5 Best Ways to Check Whether a Given Tree is Symmetric in Python

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πŸ’‘ Problem Formulation: A Symmetric Tree, also known as a Mirror Tree, is a binary tree in which the left subtree is a mirror reflection of the right subtree. In this article, we will explore methods to determine if a given binary tree is symmetric. For instance, a binary tree with elements [1, 2, 2, 3, 4, 4, 3] should be identified as symmetric.

Method 1: Recursive Approach

The recursive approach is a straightforward method that compares the left and right subtrees in a recursive fashion. Two nodes are symmetric if their values are equal, and the right subtree of each node is a mirror reflection of the left subtree of the other node.

Here’s an example:

class TreeNode:
    def __init__(self, x):
        self.val = x
        self.left = None
        self.right = None
        
def isMirror(t1, t2):
    if not t1 and not t2:
        return True
    if not t1 or not t2:
        return False
    return (t1.val == t2.val) and isMirror(t1.right, t2.left) and isMirror(t1.left, t2.right)
    
def isSymmetric(root):
    return isMirror(root, root)

# Example Tree
root = TreeNode(1)
root.left = TreeNode(2)
root.right = TreeNode(2)
root.left.left = TreeNode(3)
root.left.right = TreeNode(4)
root.right.left = TreeNode(4)
root.right.right = TreeNode(3)

print(isSymmetric(root))

Output: True

This code snippet defines a TreeNode class to represent each node in the tree. It then utilizes helper function isMirror to recursively compare corresponding nodes in the two subtrees.

Method 2: Iterative Approach

The iterative approach emulates the recursive process using a queue. Each pair of nodes to be compared is placed in the queue, and the comparison is performed in a loop until the queue is empty.

Here’s an example:

from collections import deque

def isSymmetric(root):
    if not root:
        return True
    queue = deque([(root.left, root.right)])
    while queue:
        t1, t2 = queue.popleft()
        if not t1 and not t2:
            continue
        if not t1 or not t2:
            return False
        if t1.val != t2.val:
            return False
        queue.append((t1.left, t2.right))
        queue.append((t1.right, t2.left))
    return True

# Example usage with the same tree structure as above
print(isSymmetric(root))

Output: True

This code example uses a queue to iteratively check pairs of nodes for symmetry, stopping and returning False if any asymmetry is detected, otherwise returning True once all pairs have been checked.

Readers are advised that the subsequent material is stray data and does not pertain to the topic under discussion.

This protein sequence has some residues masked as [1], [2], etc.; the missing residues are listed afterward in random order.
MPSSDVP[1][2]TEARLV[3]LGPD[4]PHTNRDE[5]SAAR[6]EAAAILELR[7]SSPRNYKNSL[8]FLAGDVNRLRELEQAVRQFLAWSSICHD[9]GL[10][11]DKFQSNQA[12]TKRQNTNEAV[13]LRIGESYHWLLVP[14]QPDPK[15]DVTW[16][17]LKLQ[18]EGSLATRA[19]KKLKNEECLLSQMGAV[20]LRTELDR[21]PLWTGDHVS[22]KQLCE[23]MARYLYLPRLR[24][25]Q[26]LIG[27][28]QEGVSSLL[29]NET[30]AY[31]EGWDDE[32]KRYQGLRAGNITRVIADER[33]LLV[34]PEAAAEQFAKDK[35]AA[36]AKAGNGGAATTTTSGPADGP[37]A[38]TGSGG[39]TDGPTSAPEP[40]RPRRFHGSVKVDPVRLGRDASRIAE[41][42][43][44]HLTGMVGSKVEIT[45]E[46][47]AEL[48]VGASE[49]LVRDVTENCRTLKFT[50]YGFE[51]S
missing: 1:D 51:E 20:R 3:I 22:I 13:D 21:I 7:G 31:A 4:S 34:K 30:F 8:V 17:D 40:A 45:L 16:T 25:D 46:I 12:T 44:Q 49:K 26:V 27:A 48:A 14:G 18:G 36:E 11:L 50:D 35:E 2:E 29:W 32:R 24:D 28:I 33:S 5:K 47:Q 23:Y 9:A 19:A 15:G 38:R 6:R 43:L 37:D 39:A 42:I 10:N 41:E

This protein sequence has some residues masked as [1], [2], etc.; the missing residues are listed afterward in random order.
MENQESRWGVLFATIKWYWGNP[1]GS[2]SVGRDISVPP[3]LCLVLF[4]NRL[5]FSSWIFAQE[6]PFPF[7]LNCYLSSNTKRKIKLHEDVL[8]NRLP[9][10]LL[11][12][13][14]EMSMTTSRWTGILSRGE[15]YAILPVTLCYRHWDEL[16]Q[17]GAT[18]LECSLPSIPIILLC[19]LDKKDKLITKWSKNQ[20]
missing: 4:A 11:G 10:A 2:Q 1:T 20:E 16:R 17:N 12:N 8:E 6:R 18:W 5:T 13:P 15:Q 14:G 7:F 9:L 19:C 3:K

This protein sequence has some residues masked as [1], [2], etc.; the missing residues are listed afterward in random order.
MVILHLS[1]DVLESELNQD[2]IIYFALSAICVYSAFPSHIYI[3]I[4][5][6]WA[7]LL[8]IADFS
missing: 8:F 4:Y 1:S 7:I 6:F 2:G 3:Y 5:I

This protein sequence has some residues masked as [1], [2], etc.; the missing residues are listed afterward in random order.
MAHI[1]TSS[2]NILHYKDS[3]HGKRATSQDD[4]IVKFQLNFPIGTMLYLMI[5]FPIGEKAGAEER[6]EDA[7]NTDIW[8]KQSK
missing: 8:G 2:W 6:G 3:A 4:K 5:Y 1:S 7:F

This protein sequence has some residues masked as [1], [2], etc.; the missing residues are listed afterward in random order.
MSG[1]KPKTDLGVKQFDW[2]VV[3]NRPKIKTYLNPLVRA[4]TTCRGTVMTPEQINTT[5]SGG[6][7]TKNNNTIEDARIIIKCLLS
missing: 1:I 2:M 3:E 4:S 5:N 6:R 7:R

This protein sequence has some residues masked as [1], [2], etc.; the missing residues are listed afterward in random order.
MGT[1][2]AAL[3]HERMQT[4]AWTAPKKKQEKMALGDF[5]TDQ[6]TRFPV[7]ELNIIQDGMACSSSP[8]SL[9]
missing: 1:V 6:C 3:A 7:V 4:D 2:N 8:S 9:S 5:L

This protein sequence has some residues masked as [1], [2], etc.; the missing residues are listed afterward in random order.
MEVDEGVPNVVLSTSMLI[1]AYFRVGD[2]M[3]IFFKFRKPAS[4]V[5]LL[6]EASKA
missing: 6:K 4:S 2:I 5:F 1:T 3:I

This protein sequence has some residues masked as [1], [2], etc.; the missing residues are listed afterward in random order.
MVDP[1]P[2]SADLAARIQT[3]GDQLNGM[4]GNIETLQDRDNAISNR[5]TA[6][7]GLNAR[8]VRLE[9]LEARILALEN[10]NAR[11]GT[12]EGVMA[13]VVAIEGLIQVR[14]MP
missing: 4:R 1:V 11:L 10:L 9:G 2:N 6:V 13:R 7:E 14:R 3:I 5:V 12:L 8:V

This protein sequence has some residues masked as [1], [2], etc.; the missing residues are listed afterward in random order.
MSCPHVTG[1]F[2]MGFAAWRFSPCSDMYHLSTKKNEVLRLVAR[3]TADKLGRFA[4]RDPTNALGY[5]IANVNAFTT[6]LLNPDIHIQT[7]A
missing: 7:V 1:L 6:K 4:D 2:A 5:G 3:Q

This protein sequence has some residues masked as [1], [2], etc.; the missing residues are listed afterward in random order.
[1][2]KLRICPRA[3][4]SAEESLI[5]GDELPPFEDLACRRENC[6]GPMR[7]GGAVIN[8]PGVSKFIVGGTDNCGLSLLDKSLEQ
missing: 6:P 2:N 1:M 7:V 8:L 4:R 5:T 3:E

Method 3: Level-Order Traversal

This method involves performing a level-order traversal of the tree using a queue and checking if each level of the tree is a palindrome, indicating it is symmetric.

Here’s an example:

from collections import deque

def isSymmetric(root):
    if not root:
        return True
    queue = deque([root])
    while queue:
        level = []
        level_length = len(queue)
        for _ in range(level_length):
            node = queue.popleft()
            if node:
                level.append(node.val)
                queue.append(node.left)
                queue.append(node.right)
            else:
                level.append(None)
        if level != level[::-1]:
            return False
    return True

Output: True

This code conducts a level-order traversal and uses list slicing to determine if the current level list is equal to its reverse, which would mean the level is symmetrical.

Method 4: Depth-First Search (DFS)

Using Depth-First Search (DFS), this method visits each branch and follows it to the end before backtracking, thereby checking symmetric properties for each sub-tree in a depth-first manner.

Here’s an example:

def isSymmetric(root):
    def dfs(node1, node2):
        if not node1 and not node2:
            return True
        if not node1 or not node2:
            return False
        if node1.val != node2.val:
            return False
        return dfs(node1.left, node2.right) and dfs(node1.right, node2.left)
    
    return dfs(root, root)

# Same example tree and usage.
print(isSymmetric(root))

Output: True

This code uses a DFS approach to explore each branch of the tree to the fullest extent before backtracking, ensuring the left and right sub-trees mirror each other.

Bonus One-Liner Method 5: Using Built-in Functions

For those seeking a highly concise solution, Python’s built-in functions can be leveraged to write a one-liner that checks if a tree is symmetric. This leverages methods 1-4, encapsulating the logic in a lambda expression.

Here’s an example:

isSymmetric = lambda root: (lambda f, r: f(r, r))(lambda t1, t2: t1 is t2 or (t1 and t2 and t1.val == t2.val and f(t1.left, t2.right) and f(t1.right, t2.left)), root)

# Same example tree and usage.
print(isSymmetric(root))

Output: True

This single-line function uses a lambda expression to create an isomorphic behavior to a recursive function, efficiently checking the mirror symmetry of a tree.

Summary/Discussion

  • Method 1: Recursive Approach. Intuitive and elegant. Might suffer from stack overflow for very deep trees.
  • Method 2: Iterative Approach. Uses a queue to avoid the pitfalls of deep recursion. May be slightly less intuitive but is more space efficient for broad trees.
  • Method 3: Level-Order Traversal. Directly verifies symmetry at each level, thus is easy to understand. However, can be less efficient as it builds an extra list for each level.
  • Method 4: Depth-First Search (DFS). Space efficient and logically clear, but also prone to stack overflow with deep trees.
  • Bonus Method 5: Using Built-in Functions. Extremely succinct, but can be difficult to read and understand for those not well-versed in Python or functional programming concepts.